Zack: Edgewood is a little bit like — it’s way more like that now, because like just neighborhoods being gentrified and being changed. It’s like happening so rapidly in Atlanta. But during this time, it’s kind of weird because, I mean this is like 2013, but circa…like, man… Even when I was in high school in like ’09, when I moved to Atlanta ’03. Like this part of town you just didn’t go, like dilly dally around. You know what I mean? Like really poor black part of town. Even during the time that we were there like the housing projects around the corner, you know every night there was like just another thing, another reason for for sirens. But there were also like a lot of working class black families around us. So you had like this real genuine honesty about you know who was who was sticking there and who was sticking it out to just be a part of this neighborhood. And and you also saw the people who were kind of just like, slowly creeping in and you could even back then I could see I was like, “Man in a few years, this is not going to be what I see now.” And I need to just like, cherish this shit even if it’s tumultuous and I got like PTSD from it. But it wasn’t that bad, but still like the things that I saw there I was like man it’s not going to be the same. Because I remember around the end of 2013, you know those like mansions? Or those houses that kind of just look like someone just like dropped Legos onto a plot of land?
Sama’an: Very angular.
Zack: Yeah. One of those popped up literally right on the outskirts of the little pocket of Edgewood that I was staying in. It was literally like white people like I’m like I’m “On your shit! I’m not touching you!” But but they were dipping their toe, and you were just like wow this is the beginning of it. I mean it’s crazy because during this time there were so many weirdos and just so much youth and energy in Edgewood and it just felt like the place where you could go have the best night or the worst night depending on factors. But yeah that was Edgewood 2013.
Sama’an: Are there any rappers we would know about who are from Edgewood? Who’s from Edgewood?
Zack: So that area of town, Edgewood to Kirkwood. You’re going to a find Future, Young Scooter. Gucci [Mane], Gucci is more like… it’s amorphous. He had such a big span. Custer which is more East Custer and Boulder Crest which is where I like OJ and Gucci made their stamp, but Gucci also had that stamp on Kirkwood and in Edgewood. And I mean, there’s way more. I can’t even say off the top of my head. But anyone that you could think of, anyone that you could find, you could probably find it Googling Little Mexico or Edgewood or Kirkwood rappers. It’s quite a few. And the production is just so on point you have people who are like so prodigious, and so dynamic who don’t get a lot of mainstream credit but will always be my heroes. 808 Mafia, T.M. 88, Southside, Sonny Digital, going back to DJ Holiday and you can go back even further to DJ Jelly. Those are the dudes who made Atlanta important. The rappers are the face, and the lyrics, and the things that we chant, and the things that we know that are so endemic. But without that like foundation, we couldn’t have had that.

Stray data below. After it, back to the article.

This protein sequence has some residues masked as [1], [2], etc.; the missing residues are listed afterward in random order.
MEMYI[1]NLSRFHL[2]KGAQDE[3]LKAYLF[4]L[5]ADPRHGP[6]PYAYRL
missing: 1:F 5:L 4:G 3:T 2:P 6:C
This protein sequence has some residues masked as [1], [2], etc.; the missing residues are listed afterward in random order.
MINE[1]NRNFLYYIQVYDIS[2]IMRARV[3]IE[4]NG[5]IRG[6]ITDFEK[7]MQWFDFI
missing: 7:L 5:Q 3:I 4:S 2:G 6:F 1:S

Sama’an: Can you tell me a little bit about red stores?
Zack: Yeah. So the Red Store is a really specific landmark and the Edgewood neighborhood that’s literally just a red store. Man, fuck. There’s literally a lyric in my head right now about the red store but yeah, it was nestled right between our street and the neighborhood which is directly behind the red store which was just like Section 8 housing I believe. And it was just a small shitty municipal convenience store that I don’t think had alcohol, and it was just like you know just a city like little corner store and people would be hanging out like all day around there. I almost got beat up there once. I would go there every day and get loosies. Yeah that was my thing I would get on a bike ride down to the red store, get a loosie, ride back, and I would do that like five times a day scrounging for change.